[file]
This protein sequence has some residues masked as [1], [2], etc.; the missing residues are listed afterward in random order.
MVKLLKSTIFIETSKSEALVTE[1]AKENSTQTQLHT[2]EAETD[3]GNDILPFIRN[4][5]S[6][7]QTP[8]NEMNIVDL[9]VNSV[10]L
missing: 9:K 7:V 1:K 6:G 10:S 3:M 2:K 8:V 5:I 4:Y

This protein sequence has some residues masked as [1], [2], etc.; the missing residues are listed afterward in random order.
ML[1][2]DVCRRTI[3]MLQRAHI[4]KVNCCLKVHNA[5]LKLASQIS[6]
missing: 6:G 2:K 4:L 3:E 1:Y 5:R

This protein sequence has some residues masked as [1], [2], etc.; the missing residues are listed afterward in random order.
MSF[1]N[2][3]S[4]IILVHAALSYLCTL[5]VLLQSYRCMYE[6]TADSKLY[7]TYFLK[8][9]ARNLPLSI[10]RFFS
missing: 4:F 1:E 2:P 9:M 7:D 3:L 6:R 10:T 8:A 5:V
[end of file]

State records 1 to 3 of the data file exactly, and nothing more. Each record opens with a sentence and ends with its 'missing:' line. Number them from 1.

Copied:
This protein sequence has some residues masked as [1], [2], etc.; the missing residues are listed afterward in random order.
MVKLLKSTIFIETSKSEALVTE[1]AKENSTQTQLHT[2]EAETD[3]GNDILPFIRN[4][5]S[6][7]QTP[8]NEMNIVDL[9]VNSV[10]L
missing: 9:K 7:V 1:K 6:G 10:S 3:M 2:K 8:V 5:I 4:Y

This protein sequence has some residues masked as [1], [2], etc.; the missing residues are listed afterward in random order.
ML[1][2]DVCRRTI[3]MLQRAHI[4]KVNCCLKVHNA[5]LKLASQIS[6]
missing: 6:G 2:K 4:L 3:E 1:Y 5:R

This protein sequence has some residues masked as [1], [2], etc.; the missing residues are listed afterward in random order.
MSF[1]N[2][3]S[4]IILVHAALSYLCTL[5]VLLQSYRCMYE[6]TADSKLY[7]TYFLK[8][9]ARNLPLSI[10]RFFS
missing: 4:F 1:E 2:P 9:M 7:D 3:L 6:R 10:T 8:A 5:V